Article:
|Title||How ecosystems respond to stress: common properties of arid and aquatic ecosystems|
|Publication Type||Journal Article|
|Year of Publication||1999|
|Authors||Rapport D.J, Whitford WG|
|Keywords||article, articles, ecosystem dynamics, shrubland, ecosystem health, rehabilitation, ecosystem health, stress, grassland, ecosystem health, journal, journals, restoration, grassland, shrubland, ecosystem health|
Nearly all ecosystems are subject to periodic disturbances by natural events, such as flood, fire, drought, and insect infestation (Vogl 1980). When such perturbations are extreme, ecosystems of immense complexity undergo rapid transformation to systems of remarkable simplicity that are characterized by a scarcity of life forms and few or no symbiotic interactions. However, this transformation sets the stage for recovery, which allows the ecosystem to adapt to changing environments (Holling 1986). In healthy systems, therefore, these perturbations are seldom more than a temporary setback, and recovery is generally rapid (Odum 1969). By contrast to natural disturbances, anthropogenic stress is not a revitalizing agent, but a debilitating one. Stressed ecosystems do not recover; rather, further degradation may follow. Indeed, Odum et al. (1979) defined stress as a debilitating agent and perturbation (subsidy) as potentially beneficial.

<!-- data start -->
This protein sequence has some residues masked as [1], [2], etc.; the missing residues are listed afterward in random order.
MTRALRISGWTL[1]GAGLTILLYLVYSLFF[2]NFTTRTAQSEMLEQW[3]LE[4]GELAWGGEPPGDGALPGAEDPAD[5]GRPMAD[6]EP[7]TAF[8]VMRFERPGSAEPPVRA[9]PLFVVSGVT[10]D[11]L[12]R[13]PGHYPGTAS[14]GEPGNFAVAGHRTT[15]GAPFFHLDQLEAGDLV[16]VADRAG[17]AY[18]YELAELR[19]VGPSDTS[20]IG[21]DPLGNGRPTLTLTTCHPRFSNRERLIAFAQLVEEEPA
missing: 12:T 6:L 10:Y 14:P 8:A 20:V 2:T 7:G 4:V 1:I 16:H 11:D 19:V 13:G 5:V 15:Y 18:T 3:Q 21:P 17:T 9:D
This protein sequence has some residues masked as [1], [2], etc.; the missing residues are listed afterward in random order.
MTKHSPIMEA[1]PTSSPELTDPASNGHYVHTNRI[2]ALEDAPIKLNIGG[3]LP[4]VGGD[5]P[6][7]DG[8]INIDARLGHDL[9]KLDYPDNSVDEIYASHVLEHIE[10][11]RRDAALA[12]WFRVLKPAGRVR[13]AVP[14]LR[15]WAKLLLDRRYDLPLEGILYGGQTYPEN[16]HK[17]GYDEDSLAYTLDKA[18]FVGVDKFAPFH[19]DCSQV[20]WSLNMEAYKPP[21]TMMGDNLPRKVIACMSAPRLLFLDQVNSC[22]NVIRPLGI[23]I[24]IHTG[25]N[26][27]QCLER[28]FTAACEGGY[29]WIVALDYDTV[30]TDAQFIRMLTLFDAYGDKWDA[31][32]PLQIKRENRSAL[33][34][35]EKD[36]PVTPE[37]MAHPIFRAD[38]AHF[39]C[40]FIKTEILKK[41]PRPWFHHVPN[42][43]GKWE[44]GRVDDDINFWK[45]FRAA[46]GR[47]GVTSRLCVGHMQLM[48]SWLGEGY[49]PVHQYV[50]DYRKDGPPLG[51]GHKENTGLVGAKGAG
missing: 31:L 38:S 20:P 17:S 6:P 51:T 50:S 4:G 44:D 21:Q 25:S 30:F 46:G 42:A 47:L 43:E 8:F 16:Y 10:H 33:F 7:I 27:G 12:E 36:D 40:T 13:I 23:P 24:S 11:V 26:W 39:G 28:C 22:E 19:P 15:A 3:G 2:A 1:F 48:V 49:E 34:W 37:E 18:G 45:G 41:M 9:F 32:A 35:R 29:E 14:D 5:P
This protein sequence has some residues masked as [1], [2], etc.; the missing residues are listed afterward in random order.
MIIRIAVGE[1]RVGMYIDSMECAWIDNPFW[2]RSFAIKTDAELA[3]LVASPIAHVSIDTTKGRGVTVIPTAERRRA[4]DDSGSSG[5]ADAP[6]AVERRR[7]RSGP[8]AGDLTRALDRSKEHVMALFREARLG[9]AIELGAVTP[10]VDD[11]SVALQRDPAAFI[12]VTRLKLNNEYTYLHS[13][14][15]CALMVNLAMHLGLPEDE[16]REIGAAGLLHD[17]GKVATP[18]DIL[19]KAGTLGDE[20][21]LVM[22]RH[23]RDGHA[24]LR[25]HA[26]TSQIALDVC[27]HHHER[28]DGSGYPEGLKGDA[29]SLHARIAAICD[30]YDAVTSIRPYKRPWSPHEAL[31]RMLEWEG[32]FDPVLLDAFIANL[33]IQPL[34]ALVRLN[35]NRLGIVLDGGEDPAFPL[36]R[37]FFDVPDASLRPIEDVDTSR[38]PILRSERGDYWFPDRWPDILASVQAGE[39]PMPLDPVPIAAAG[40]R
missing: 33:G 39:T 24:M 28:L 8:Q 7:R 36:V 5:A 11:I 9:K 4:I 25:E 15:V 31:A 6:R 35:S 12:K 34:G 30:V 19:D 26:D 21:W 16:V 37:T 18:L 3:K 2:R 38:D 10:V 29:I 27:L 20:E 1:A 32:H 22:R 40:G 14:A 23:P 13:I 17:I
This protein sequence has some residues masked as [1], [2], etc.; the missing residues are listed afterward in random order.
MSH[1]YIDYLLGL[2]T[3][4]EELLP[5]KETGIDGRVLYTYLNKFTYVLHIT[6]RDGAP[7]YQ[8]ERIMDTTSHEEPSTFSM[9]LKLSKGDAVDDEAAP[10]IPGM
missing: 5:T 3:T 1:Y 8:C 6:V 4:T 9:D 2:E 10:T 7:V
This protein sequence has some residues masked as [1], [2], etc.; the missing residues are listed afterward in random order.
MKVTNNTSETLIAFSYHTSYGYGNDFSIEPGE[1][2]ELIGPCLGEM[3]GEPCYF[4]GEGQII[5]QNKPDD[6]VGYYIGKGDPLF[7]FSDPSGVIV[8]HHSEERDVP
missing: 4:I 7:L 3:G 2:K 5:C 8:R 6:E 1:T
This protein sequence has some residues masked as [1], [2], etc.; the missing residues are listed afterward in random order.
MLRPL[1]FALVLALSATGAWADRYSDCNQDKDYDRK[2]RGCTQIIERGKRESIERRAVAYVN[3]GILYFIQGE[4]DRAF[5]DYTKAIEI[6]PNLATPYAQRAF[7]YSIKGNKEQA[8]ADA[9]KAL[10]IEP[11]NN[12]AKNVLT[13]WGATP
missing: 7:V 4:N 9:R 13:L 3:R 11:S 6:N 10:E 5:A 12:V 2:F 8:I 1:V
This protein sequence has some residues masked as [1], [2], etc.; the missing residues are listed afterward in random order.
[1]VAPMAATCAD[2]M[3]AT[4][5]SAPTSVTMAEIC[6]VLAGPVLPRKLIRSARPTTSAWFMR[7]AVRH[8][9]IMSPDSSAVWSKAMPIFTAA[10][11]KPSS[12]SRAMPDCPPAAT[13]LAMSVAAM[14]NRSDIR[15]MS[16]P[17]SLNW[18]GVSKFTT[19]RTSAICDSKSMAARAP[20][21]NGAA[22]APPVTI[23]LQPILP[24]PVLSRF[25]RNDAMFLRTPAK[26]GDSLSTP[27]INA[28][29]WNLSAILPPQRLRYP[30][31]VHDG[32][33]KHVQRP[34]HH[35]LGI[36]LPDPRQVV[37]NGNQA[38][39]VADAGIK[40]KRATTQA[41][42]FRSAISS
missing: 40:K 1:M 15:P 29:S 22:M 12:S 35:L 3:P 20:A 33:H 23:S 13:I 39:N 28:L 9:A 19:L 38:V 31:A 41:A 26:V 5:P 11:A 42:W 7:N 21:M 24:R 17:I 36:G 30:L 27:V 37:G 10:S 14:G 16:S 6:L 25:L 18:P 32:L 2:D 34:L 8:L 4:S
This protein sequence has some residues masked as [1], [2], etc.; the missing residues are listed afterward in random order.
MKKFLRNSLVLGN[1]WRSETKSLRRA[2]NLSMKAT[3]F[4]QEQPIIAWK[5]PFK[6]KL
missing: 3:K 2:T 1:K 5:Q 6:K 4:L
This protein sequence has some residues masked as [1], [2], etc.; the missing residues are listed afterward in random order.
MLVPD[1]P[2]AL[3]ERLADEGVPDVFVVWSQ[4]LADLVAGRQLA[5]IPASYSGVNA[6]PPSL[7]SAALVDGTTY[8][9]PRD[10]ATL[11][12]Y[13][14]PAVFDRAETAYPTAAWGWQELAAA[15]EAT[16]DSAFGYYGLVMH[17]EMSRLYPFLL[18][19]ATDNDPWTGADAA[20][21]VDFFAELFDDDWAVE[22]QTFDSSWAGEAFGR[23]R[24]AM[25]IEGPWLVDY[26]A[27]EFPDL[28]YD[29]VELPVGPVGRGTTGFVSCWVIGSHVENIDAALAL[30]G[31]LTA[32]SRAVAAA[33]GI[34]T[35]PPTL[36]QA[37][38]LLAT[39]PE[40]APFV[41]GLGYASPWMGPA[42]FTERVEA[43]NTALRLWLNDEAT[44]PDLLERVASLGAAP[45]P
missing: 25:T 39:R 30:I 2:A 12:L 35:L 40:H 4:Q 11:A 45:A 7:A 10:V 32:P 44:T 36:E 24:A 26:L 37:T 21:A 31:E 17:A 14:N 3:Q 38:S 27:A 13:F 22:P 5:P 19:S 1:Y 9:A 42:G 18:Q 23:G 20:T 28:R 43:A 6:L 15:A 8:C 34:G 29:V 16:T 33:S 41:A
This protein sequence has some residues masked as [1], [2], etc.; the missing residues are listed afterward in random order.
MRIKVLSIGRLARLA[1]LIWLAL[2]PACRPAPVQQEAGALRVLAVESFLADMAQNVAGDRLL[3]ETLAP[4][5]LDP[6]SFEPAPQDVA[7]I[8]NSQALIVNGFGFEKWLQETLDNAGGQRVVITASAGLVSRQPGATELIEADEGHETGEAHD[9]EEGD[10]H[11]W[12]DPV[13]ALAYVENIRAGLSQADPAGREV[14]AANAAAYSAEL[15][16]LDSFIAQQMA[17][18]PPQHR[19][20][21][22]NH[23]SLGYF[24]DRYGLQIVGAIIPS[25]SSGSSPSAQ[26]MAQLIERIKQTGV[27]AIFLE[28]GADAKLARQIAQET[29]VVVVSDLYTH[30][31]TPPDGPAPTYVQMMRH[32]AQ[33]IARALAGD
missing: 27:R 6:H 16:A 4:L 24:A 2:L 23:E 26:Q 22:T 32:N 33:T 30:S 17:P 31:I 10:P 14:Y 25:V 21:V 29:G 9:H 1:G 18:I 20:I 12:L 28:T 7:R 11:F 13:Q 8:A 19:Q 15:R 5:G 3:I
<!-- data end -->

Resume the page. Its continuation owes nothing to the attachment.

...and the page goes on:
|Reprint Edition||In File (10/09/2001)|